10 Simple Tools Every Digital Newsroom Should Be Using in 2014

In a year with more tools at digital journalists’ disposal than ever before, it can be hard to pick what’s really worth using. At NewsWhip, we’re constantly thinking about how online journalists can do their jobs better. That means we come across some of these tools pretty regularly – we even use some of them ourselves. Earlier today, the good folk over at journalism.co.uk listed the 10 key skills that digital journalists need to hone this year. It’s a list that illustrates the changing skillset of the modern online journalist.

On foot of that, here’s our list of top tools for helping today’s digital newsroom put those skills into action. They’re all very simple to use and capable of making a fast impact on your workflow or content. Just click on the titles for a direct link to the tool.

1) Storyful Multisearch

A Chrome extension developed by Storyful, Multisearch is one of those genius tools that have you wondering how you ever managed to do without. Installed as an unintrusive button in your browser bar, it allows you to scour social media channels for all sort of content, from videos and images to eyewitness contacts. Type in any keyword and watch new tabs burst open with fresh and relevant content from across Facebook, Youtube, Instagram and more.

2) Tweetdeck

A no-brainer in the modern newsroom, Tweetdeck’s endless applications make it an extremely powerful content discovery tool. Whether it’s compiling lists of breaking news developments from eye-witnesses and journalists to monitoring the spread of your own content, there’s little that Tweetdeck can’t do when it comes to Twitter.

3) Datawrapper

We’re frequent users of Datawrapper ourselves on the Whip for our monthly social publishers charts (see below). It’s a great tool for visualising large datasets simply. Just clean up your data, upload it and choose from any number of interactive formats to help tell your story. You can even make the data downloadable for interested readers – and it’s entirely free.

4) Quartz Charts Tool

Quartz ChartBusiness site Quartz has been turning heads in the media world recently with their innovative approach to online publishing. One such innovation which fellow journalists will find useful is the chart tool, which easily turns lumps of boring data into eye-catching and informative graphs.

5) Google Media Tools

Google Media ToolsA huge goodie box for online journalists, Google Media contains no end of exciting tools for the digital newsroom. Features range from Google Earth Pro to Advanced Search, a superpowered search tool that allows you to filter your results by region, keyword and time.

6) IFTTT (If This, Then That)

IFTTT IFTTT promises to ‘put the internet to work for you’. The service combines output from ‘channels’ (such as Facebook, RSS feeds, Dropbox) to create a ‘recipe’. For instance, a journalist might use IFTTT to set up a recipe alerting them by email every time a keyword is mentioned in their RSS feed. Simple to set up and full of endless possibilities, it’s reassuring to have IFTTT ticking away in the background even as you work on other things.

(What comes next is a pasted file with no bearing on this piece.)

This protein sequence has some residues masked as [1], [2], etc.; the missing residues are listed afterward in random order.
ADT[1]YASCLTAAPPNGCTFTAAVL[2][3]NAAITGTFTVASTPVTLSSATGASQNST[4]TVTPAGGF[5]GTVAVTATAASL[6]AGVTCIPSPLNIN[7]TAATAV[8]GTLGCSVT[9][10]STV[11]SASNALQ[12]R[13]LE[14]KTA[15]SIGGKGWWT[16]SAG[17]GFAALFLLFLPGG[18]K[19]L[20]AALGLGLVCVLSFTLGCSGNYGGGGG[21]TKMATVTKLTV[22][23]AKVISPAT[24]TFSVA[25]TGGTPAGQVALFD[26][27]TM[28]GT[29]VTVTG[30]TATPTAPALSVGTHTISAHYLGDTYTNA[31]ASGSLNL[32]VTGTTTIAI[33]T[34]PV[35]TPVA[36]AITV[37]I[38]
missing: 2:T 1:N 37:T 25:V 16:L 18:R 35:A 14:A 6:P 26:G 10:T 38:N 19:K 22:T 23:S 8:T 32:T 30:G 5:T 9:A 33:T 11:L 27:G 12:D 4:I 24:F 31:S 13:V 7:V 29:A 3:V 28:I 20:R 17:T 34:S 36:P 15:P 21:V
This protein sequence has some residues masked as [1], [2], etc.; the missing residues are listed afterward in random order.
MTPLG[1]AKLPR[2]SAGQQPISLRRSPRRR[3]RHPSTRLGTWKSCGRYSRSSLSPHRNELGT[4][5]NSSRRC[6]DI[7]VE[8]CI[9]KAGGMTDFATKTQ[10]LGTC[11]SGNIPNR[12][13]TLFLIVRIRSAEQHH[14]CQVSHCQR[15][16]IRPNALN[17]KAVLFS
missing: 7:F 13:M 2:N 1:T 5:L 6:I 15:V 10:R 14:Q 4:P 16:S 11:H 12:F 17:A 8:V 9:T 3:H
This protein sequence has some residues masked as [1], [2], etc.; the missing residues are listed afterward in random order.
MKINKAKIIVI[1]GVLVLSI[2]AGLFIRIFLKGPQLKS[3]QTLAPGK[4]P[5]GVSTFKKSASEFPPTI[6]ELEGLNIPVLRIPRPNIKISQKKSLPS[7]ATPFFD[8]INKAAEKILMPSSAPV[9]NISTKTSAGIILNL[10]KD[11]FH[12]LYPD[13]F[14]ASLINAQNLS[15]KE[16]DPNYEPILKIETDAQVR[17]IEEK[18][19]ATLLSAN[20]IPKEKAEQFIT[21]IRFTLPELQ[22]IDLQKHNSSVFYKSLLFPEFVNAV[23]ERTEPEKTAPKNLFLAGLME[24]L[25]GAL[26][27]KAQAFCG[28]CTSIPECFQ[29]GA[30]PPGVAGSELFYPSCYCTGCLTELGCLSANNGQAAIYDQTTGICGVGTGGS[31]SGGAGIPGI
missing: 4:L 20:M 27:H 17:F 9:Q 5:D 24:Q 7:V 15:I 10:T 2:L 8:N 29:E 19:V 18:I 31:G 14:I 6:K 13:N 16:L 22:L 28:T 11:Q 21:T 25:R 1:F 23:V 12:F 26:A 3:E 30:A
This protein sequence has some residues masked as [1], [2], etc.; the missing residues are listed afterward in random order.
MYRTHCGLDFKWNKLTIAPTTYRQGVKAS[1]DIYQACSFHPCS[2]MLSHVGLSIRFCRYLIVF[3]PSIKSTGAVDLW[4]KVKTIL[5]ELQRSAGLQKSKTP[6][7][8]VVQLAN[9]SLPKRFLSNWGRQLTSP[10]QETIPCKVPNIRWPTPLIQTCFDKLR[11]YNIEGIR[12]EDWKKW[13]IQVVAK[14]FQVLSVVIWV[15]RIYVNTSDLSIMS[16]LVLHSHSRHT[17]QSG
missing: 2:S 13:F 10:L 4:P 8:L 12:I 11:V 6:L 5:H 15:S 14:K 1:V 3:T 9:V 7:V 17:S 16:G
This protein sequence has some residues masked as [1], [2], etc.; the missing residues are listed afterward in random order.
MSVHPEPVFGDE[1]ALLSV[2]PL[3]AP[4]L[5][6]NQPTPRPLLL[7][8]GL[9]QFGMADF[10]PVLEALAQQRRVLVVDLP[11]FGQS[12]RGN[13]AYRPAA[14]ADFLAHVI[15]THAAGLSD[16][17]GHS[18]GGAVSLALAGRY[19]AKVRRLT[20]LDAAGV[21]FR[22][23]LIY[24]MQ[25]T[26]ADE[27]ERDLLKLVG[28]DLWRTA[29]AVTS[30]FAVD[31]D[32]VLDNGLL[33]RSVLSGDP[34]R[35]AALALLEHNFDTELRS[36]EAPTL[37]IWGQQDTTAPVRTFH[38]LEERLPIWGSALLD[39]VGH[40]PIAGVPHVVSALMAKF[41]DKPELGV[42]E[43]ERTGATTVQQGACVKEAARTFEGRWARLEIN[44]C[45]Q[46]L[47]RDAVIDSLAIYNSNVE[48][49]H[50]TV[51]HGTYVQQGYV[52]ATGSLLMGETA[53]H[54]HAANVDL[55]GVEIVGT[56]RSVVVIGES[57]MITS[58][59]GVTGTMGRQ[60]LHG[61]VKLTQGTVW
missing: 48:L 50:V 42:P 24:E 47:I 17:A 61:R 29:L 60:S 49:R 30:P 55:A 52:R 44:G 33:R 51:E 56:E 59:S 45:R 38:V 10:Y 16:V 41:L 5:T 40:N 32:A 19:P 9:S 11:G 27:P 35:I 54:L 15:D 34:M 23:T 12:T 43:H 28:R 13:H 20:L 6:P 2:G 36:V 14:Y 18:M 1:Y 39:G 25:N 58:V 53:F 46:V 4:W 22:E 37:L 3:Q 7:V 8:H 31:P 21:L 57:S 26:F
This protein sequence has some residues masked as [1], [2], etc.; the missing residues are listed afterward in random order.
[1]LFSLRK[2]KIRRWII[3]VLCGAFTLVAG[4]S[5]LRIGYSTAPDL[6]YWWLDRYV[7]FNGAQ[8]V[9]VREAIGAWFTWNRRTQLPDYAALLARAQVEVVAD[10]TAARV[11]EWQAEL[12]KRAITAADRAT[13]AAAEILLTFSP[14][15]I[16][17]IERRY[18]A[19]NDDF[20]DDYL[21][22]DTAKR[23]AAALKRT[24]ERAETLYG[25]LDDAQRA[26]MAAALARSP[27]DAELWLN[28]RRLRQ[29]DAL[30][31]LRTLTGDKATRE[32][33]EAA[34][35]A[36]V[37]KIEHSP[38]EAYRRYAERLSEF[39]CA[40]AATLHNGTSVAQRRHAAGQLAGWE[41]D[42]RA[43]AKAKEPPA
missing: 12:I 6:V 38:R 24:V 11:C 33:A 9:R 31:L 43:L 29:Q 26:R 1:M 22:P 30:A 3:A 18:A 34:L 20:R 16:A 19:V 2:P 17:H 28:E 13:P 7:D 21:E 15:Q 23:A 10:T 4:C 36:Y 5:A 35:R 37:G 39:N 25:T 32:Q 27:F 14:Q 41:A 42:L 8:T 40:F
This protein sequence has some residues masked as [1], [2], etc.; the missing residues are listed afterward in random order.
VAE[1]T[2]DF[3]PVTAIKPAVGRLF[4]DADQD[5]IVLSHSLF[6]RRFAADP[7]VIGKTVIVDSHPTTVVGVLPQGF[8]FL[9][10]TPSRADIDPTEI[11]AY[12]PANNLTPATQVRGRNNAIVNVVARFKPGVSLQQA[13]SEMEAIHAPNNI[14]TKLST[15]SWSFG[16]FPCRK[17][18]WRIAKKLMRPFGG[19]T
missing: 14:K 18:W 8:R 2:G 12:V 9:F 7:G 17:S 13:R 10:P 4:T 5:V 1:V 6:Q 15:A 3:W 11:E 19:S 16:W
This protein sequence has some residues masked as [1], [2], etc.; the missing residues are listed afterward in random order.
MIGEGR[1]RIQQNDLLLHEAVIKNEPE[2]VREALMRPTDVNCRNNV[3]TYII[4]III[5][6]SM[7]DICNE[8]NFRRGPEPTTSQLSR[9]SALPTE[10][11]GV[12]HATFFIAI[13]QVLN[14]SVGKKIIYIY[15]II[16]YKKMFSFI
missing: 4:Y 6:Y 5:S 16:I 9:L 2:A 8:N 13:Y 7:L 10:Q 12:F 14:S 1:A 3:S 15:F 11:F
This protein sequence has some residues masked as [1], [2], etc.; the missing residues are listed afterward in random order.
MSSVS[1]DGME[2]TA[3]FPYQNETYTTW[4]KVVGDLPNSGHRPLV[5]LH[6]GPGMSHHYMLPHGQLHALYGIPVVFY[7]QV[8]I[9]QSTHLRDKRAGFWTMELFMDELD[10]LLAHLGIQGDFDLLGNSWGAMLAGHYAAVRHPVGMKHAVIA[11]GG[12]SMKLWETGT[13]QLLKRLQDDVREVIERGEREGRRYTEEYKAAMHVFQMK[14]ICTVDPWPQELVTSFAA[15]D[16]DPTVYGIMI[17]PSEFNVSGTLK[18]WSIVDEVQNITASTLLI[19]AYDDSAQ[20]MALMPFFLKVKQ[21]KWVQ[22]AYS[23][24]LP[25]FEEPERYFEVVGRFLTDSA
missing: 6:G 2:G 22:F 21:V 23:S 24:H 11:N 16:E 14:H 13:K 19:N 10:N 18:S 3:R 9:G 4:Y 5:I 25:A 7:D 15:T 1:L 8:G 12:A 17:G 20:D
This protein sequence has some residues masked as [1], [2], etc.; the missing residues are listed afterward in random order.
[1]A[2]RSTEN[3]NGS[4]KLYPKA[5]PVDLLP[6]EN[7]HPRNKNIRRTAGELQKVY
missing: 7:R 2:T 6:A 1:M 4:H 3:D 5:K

7) Google Image Search

Snow Sphinx Perhaps this one sounds obvious, but Google’s image search engine has never been so useful for digital journalists. Content verification is an increasingly important skill for journalists and editors. Every day, newsdesks come across purported eye-witness footage or images from breaking news scenes on Twitter and Facebook. Often, they’re dramatic and exclusive, making them a tempting proposition for instant publication. But they’re often not what they claim to be – like these photos of the Pyramids’ first snow in 100 years, which turned out to be laughably fake. Google allows you to search by image, saving a lot of time and embarrassment when it comes to unverified images. See also: Tineye

8) Twitter Custom Timelines / Storify

Useful for stringing together key tweets and images to tell a story, Twitter’s new custom timelines save the clumsiness of screenshotting or embedding individual tweets. Storify does much the same thing. Here’s an example of a custom timeline of NewsWhip related tweets:

9) Timeline JS

Timeline JS is an interactive timeline that can be embedded inside articles, or as a standalone feature. It’s great for illustrating the timeline of events, and easily allows you to add images, external links and videos. You don’t need to be a brilliant coder to use it either. Just upload your content following the detailed instructions provided, and grab the embed code.

10) NewsWhip Spike

Spike Facebook

Finally, we’d like to suggest our own content discovery platform, Spike. It tracks up to 250,000 pieces of content everyday in real time. Ranking the stories that are performing strongest on Facebook and Twitter, Spike offers digital newsrooms a 360° look at the news that people are talking about and sharing around the world in countless categories. Try it for free today.

Please feel free to add any other tools in the comments below, or let us know on Twitter @newswhip

Liam Corcoran

Liam Corcoran is Head of Communications at NewsWhip. His analysis and opinions on news, publishing and social media are regularly featured by the likes of AdWeek, BBC, Business Insider, Digiday, Huffington Post, Mashable and Wall St Journal. Email Liam via liam.corcoran@newswhip.com.

More Posts

More Reading

  1. Q&A With MasterCard’s Vice-President Of Worldwide Communications

    We chat to Bernhard Mors from MasterCard about social listening, brand storytelling, and more. (more…) Read more ...

  2. Election 2016: Engagement On Facebook vs Engagement On Instagram

    We take a look at candidates' strategies on Facebook and Instagram, weighing up the different approaches and level of engagement. Read more ...